wherein X is the image of the object, F is the background image to be combined with the object, and D is the opacity of the object image. Two kinds of background are preferably used, more preferably solid backgrounds. Background portions are preferably input for instance manually in order to input which portions in the captured image are background and which portions correspond to the object.

Capturing images with changing backgrounds using a scanner is difficult in garment-wearing mannequins, furniture, household implements, glass products or the like; thus, such images are photographed with a digital camera in which the background is changed to white and black. Compared with using a scanner, interior photography using a digital camera, which cannot match the excellent photographic environment of a studio or the like, is prone to suffer from background unevenness, and hence it is preferable, during the opacity extension processing, to expand the range of D=0 and/or D=1 somewhat wider than is the case in FIG. 4.

FIGS. 8 to 11 illustrate an embodiment relating to images of mesh-type knitwear worn by a mannequin. FIGS. 10 and 11 are images taken with a digital camera, against a white or black background. FIG. 9 is a composite image with a white or black background, through manual creation of a stencil from FIG. 11 and cutting out of the garment image. In the conventional embodiment of FIG. 9 fluff appears unnaturally black against the white background. This stems from the difficulty of cutting out only the pixels corresponding to the fluff, and from opacity ambiguity, which causes the black background image to become mixed with the pixels of the cut out fluff. By contrast, the embodiment in FIG. 8 affords an image with fluff rendered naturally, both against a white and a black background.

The image creation device and/or image creation program of FIG. 1 can be used as is for images other than yarn, for which the algorithm of FIG. 3 can also be used without modification as an image creation algorithm. As explained above, images can be captured using digital cameras or the like, instead of by image scanning as in FIG. 2. The description relating to the embodiment of FIG. 1 to FIG. 7 applies to Embodiment 2 and Embodiment 3.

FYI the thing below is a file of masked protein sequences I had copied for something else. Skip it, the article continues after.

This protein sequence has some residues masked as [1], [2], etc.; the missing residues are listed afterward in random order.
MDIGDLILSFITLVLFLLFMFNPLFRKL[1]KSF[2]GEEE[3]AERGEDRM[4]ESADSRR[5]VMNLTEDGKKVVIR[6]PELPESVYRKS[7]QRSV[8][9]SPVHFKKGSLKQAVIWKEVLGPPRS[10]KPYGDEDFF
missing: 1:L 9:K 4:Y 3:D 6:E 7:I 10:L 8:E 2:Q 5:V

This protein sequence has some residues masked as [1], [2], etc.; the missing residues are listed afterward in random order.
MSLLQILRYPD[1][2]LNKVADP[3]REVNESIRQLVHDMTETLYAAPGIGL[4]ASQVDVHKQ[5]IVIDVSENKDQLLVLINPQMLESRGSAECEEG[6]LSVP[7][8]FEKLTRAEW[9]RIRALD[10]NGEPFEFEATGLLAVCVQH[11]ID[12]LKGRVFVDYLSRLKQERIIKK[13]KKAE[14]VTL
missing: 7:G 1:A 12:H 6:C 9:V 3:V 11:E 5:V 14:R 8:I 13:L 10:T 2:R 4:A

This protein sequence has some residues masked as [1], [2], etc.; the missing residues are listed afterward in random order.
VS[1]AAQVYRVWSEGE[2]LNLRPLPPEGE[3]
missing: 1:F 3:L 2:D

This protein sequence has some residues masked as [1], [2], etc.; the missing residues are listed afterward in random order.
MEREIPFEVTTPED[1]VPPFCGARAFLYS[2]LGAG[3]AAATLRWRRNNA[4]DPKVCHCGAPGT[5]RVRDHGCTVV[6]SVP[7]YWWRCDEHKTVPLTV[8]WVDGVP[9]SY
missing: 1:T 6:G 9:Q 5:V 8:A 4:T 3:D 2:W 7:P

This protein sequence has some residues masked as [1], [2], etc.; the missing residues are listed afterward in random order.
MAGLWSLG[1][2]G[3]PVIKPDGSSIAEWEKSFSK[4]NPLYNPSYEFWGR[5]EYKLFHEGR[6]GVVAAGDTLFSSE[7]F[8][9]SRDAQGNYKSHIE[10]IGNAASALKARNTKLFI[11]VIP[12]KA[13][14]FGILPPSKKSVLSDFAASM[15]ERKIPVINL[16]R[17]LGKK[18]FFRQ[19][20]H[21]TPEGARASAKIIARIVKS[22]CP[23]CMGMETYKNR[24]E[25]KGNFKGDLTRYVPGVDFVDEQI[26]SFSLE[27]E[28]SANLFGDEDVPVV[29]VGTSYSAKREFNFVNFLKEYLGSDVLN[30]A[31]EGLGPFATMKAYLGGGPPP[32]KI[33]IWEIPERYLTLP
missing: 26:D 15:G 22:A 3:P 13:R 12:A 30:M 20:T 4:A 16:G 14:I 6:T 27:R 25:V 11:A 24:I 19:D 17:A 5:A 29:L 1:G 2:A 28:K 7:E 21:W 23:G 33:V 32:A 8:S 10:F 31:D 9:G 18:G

FIGS. 12 to 14 are images of a mannequin wearing the same garment. FIG. 13 and FIG. 14 correspond to images captured with a digital camera against a white or black background; FIG. 12 is an image created based on the embodiments, and synthesized against a white or black background using respectively the images of FIG. 13 and FIG. 14. FIG. 12 portrays the mesh of the sleeves and pants, which have transparencies. In the unmodified images of FIGS. 13 and 14, by contrast, it is difficult to separate the portions having mesh holes from the image of the garment itself and from the images of the background. Changing the background results thus in an unnatural image.

Embodiment 3

FIGS. 15 to 18 illustrate a third embodiment relating to images of a glass product. FIG. 17 and FIG. 18 illustrate images of a glass and a jug taken with a digital camera, against a white and a black background. FIG. 15 illustrates a composite image resulting from combining a glass-product image X and an opacity D image thereof, obtained from the above glass and jug by application of the embodiment, with a background image of a table and an ashtray, and with a white and black background image, in FIG. 16. Since an opacity D image is obtained, the resulting image looks natural even when backgrounds change (FIG. 16), and even against non-uniform backgrounds such as the background of FIG. 15, which contains an ashtray; surface gloss, moreover, is portrayed in line with transparency (FIG. 15, FIG. 16).

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Classifications
U.S. Classification382/111, 345/589, 382/118, 382/284, 382/154, 345/619, 345/629, 356/492, 382/275
International ClassificationG06T3/00, G06T11/60, G06T1/00, G06K9/00
Cooperative ClassificationG06T11/001, G06T2210/16
European ClassificationG06T11/00C
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28 Dec 2010CCCertificate of correction
2 Aug 2006ASAssignment
Owner name: SHIMA SEIKI MANUFACTURING, LTD., JAPAN
Free format text: ASSIGNMENT OF ASSIGNORS INTEREST;ASSIGNOR:TETSUJI, MAEIWA;REEL/FRAME:018145/0180
Effective date: 20060607